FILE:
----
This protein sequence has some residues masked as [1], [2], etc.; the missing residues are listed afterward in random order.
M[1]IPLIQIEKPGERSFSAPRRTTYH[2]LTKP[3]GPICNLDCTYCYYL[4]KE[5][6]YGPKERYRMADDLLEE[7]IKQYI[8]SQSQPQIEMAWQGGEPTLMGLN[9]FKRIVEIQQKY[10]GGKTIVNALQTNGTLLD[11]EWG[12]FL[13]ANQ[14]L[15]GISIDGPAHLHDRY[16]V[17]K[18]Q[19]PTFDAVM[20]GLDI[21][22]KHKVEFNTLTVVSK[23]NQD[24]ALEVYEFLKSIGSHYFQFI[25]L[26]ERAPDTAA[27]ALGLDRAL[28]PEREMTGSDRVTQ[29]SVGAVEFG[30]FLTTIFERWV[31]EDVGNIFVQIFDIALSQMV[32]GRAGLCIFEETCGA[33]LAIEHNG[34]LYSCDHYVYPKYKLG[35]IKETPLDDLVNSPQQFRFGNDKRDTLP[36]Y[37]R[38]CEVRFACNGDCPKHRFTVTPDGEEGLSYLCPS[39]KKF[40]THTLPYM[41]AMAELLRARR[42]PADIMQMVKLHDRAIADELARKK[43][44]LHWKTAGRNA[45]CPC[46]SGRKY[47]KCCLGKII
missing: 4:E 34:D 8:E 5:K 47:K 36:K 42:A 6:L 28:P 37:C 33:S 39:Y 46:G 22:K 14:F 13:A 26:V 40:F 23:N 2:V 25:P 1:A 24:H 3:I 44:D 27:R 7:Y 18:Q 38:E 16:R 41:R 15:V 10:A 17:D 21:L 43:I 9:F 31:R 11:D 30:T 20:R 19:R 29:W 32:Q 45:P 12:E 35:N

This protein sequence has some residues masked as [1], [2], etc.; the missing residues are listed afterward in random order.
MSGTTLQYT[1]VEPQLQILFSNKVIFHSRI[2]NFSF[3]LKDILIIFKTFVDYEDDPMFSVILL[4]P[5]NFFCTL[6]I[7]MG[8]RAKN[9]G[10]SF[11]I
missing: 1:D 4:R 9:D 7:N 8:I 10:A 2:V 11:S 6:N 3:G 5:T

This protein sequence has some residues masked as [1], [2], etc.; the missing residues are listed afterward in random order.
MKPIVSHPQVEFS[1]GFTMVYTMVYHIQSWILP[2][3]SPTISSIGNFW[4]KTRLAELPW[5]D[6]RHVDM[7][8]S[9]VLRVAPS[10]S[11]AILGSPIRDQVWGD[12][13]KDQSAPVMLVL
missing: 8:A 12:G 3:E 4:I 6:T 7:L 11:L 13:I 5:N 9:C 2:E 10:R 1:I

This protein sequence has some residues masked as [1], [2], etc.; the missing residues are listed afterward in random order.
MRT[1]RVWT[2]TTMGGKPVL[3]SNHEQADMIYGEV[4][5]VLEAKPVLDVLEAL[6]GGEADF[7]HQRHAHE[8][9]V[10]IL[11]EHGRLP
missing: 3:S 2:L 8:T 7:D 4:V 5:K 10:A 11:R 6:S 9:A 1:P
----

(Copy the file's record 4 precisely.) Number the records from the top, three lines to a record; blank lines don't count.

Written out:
This protein sequence has some residues masked as [1], [2], etc.; the missing residues are listed afterward in random order.
MRT[1]RVWT[2]TTMGGKPVL[3]SNHEQADMIYGEV[4][5]VLEAKPVLDVLEAL[6]GGEADF[7]HQRHAHE[8][9]V[10]IL[11]EHGRLP
missing: 3:S 2:L 8:T 7:D 4:V 5:K 10:A 11:R 6:S 9:A 1:P